Snow Report: Tuesday, February 18, 2020

finger lakes weather snow report tuesday february 18 2020

Low pressure will bring a quick shot of snow Tuesday morning along with gusty winds.


An area of low pressure will pass through the Great Lakes and into southeastern Canada on Tuesday.

Precipitation out ahead of the low will arrive in the Finger Lakes from west to east near or just before dawn. This precipitation will start as moderate snow. After a few hours of snow, precipitation will turn to rain and taper to scattered showers.

A period of gusty south winds will accompany the snow during Tuesday morning. These winds will lead to warming temperatures with afternoon highs well into the 40s for most areas.


No winter weather or wind alerts are in effect for the Finger Lakes as of Monday afternoon. Winter weather alerts are not anticipated, but there is a small chance wind advisories may be issued.


Snow will move into the Finger Lakes from west to east between 4-7 AM. A brief period of snow may precede the steadier snow by 1-3 hours.

Steady snow will fall for 2-5 hours before turning to rain and tapering off. Most of Tuesday afternoon will be dry with only a passing rain shower or some drizzle. Areas of fog will also be possible during the day and evening hours on Tuesday.

finger lakes weather snow map tuesday february 18 2020
Higher elevations could see a couple inches of snow Tuesday morning while lower elevations see an inch or less. Click to enlarge.


Higher elevations in the western Southern Tier have the best shot at seeing over two inches of snow. Other higher elevations may see up to two inches. Lower elevations should see an inch or less of snow accumulation.


Temperatures will rise into the low 30s by the time the snow starts early Tuesday morning. Temperatures will reach the mid 30s by the mid-morning before peaking in the low and mid 40s Tuesday afternoon.


Many major roads, and roads at lower elevations, including the Thruway, will likely see little to no travel impacts with primarily wet roads.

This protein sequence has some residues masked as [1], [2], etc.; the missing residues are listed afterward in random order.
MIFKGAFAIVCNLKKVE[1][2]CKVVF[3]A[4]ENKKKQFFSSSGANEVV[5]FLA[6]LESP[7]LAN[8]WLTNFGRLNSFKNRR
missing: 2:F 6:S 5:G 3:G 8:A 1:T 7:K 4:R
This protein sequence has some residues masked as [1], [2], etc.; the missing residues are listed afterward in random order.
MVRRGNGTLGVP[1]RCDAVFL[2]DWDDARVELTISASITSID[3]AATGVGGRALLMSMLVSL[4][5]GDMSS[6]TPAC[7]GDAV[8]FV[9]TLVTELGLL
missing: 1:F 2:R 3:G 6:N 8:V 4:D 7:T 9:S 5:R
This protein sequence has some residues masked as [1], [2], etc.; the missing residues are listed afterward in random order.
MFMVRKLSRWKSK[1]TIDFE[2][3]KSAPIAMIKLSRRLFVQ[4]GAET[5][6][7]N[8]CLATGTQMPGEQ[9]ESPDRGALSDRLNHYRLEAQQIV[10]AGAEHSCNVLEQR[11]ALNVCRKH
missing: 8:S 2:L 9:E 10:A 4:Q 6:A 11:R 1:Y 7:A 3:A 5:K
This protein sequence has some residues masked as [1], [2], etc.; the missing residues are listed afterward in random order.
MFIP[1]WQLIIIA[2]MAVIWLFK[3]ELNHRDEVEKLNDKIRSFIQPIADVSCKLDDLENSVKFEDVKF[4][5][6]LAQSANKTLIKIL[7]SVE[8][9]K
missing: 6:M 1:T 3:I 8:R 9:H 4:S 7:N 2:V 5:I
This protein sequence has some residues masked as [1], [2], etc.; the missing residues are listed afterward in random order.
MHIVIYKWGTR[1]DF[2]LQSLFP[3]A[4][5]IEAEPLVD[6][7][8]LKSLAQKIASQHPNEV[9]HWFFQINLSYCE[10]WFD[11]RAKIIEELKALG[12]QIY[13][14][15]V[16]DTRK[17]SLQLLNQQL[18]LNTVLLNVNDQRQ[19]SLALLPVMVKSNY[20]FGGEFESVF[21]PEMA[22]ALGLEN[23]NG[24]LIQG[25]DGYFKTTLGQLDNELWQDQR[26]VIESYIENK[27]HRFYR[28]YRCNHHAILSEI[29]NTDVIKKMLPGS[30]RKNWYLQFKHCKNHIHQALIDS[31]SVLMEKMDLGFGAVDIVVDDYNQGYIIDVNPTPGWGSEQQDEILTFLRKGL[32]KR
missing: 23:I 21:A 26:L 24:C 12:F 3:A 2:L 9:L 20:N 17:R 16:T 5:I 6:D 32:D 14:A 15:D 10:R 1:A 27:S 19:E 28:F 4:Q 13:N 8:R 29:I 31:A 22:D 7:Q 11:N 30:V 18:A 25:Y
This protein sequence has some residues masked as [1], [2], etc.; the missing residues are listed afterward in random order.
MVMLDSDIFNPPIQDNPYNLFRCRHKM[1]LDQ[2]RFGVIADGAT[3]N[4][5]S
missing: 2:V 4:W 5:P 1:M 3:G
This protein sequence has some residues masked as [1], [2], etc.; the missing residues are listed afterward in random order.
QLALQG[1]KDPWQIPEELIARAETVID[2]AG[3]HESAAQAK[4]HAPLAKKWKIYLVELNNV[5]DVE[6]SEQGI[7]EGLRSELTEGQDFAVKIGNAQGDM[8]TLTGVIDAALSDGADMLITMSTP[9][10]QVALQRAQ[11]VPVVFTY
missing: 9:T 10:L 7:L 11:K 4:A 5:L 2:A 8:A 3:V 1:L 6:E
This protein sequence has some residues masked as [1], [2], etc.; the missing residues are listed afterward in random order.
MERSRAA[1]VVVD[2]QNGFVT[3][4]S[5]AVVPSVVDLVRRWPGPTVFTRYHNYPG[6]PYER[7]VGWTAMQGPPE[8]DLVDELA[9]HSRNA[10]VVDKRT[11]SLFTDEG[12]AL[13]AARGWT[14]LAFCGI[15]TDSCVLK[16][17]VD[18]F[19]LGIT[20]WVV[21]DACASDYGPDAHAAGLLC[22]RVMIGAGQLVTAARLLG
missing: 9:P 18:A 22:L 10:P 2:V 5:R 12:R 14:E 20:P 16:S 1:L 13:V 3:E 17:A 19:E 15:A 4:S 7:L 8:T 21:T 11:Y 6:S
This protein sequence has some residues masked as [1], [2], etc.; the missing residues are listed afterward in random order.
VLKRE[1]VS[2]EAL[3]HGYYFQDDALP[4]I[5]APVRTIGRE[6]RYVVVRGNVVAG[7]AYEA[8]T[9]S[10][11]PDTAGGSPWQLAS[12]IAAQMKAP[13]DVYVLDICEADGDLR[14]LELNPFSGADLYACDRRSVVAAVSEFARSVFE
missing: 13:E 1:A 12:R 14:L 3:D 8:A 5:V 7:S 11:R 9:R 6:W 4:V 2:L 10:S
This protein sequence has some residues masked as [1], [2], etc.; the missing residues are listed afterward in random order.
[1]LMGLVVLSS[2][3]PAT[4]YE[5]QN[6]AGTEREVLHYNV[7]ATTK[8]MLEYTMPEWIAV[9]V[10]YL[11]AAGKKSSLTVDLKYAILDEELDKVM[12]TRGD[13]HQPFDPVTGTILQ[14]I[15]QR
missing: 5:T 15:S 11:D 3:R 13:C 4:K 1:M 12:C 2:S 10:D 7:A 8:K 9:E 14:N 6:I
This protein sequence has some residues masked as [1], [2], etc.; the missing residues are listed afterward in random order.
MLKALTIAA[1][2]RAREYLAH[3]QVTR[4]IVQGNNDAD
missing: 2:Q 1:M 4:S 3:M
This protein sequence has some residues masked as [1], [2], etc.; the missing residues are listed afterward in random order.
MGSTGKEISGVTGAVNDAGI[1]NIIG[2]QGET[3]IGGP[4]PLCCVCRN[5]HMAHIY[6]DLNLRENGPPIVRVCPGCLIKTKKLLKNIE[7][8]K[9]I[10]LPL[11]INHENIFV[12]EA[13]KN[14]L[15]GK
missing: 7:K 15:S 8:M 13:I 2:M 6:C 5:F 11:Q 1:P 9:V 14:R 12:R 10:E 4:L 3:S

The greatest travel impacts will be on rural, higher elevation roads, which will likely become snow covered and slushy for a time Tuesday morning. All roads should be in good, just wet condition Tuesday afternoon.


Wind gusts around 40 mph will be possible for several hours during the morning.

Areas of dense fog will be possible, especially from the late morning Tuesday into Tuesday evening.


Medium- Any time precipitation is changing phase, there is some uncertainty and local variations should be expected. Given the snow to rain event last week resulted in lower than expected snow amounts, my forecast amounts are slightly under model guidance.

The development of fog behind the main precipitation area is also slightly uncertain.


Lake effect flurries and a few squalls will be possible on Wednesday, especially in the morning, and again on Thursday. These bouts of lake effect are not expected to have major impacts but could lead to some localized accumulations.


  • Regular Tuesday morning blog post (Between 7-8 AM Tuesday)
  • Wednesday Snow Report, if necessary (Between 3-5 PM Tuesday)
  • Regular Wednesday morning blog post (Between 7-8 AM Wednesday)
  • Thursday Snow Report, if necessary (Between 3-5 PM Wednesday)


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Follow Meteorologist Drew Montreuil:
Meteorologist Drew Montreuil has been forecasting the weather in the Finger Lakes region since 2006 and has degrees in meteorology from SUNY Oswego (B.S. with Honors) and Cornell (M.S.). Drew and his wife have four young boys. When not working or playing with the boys, he is probably out for a run through the countryside.

2 Responses

  1. Jim

    I heard that a more winter weather pattern is starting to take shape for March. Any truth to that?

    • Meteorologist Drew Montreuil

      For about the past 2 months (at least) the long range models have been showing colder air moving in during the 3-6 week window…and it has never arrived. Yeah, March looks a bit below normal in temperatures right now, but I would guess we will probably end up closer to what the rest of the winter has had…